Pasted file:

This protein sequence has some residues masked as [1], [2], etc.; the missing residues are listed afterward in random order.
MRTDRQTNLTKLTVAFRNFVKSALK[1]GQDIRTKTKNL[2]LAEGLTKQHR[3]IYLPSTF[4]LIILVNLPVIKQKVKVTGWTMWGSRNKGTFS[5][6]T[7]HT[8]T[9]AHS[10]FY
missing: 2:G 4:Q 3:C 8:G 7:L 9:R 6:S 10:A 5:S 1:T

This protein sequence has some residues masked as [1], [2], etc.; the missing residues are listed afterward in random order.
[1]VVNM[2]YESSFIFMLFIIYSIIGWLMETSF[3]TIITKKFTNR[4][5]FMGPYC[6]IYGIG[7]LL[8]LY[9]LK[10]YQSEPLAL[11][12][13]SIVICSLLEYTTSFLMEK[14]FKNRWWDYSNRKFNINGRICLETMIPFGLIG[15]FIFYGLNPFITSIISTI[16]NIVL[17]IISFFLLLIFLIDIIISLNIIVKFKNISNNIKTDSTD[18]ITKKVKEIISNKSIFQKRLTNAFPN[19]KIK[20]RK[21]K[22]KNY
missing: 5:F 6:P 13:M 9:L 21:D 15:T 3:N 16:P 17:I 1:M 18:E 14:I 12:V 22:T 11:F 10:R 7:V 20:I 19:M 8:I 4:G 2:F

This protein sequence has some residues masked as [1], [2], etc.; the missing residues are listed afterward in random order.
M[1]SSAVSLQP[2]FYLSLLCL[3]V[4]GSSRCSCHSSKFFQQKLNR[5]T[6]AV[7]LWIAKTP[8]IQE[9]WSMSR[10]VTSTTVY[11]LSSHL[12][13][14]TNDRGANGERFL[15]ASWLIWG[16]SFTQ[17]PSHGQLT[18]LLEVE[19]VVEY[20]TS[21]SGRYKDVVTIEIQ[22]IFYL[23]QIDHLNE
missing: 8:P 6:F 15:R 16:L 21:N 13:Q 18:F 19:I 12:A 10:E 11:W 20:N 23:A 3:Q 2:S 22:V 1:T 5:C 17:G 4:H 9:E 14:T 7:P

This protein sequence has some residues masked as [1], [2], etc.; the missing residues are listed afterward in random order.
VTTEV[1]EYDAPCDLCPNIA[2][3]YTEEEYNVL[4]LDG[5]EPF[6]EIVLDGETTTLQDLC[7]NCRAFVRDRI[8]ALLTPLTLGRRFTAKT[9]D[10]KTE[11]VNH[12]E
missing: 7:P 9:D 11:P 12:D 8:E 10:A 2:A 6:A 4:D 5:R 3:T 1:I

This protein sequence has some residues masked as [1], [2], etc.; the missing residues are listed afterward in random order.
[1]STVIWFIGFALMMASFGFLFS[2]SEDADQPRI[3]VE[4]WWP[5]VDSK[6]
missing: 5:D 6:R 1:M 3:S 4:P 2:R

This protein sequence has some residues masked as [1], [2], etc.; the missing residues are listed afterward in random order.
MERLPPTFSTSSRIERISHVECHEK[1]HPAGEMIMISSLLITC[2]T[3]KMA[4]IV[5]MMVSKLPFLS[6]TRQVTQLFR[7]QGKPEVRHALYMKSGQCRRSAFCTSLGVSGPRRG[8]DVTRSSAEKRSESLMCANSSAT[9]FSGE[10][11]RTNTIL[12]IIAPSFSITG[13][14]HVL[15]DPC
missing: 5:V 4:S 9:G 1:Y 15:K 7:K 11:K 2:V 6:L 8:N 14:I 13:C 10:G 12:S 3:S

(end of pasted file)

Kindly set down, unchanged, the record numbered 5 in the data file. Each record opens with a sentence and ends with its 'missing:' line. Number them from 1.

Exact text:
This protein sequence has some residues masked as [1], [2], etc.; the missing residues are listed afterward in random order.
[1]STVIWFIGFALMMASFGFLFS[2]SEDADQPRI[3]VE[4]WWP[5]VDSK[6]
missing: 5:D 6:R 1:M 3:S 4:P 2:R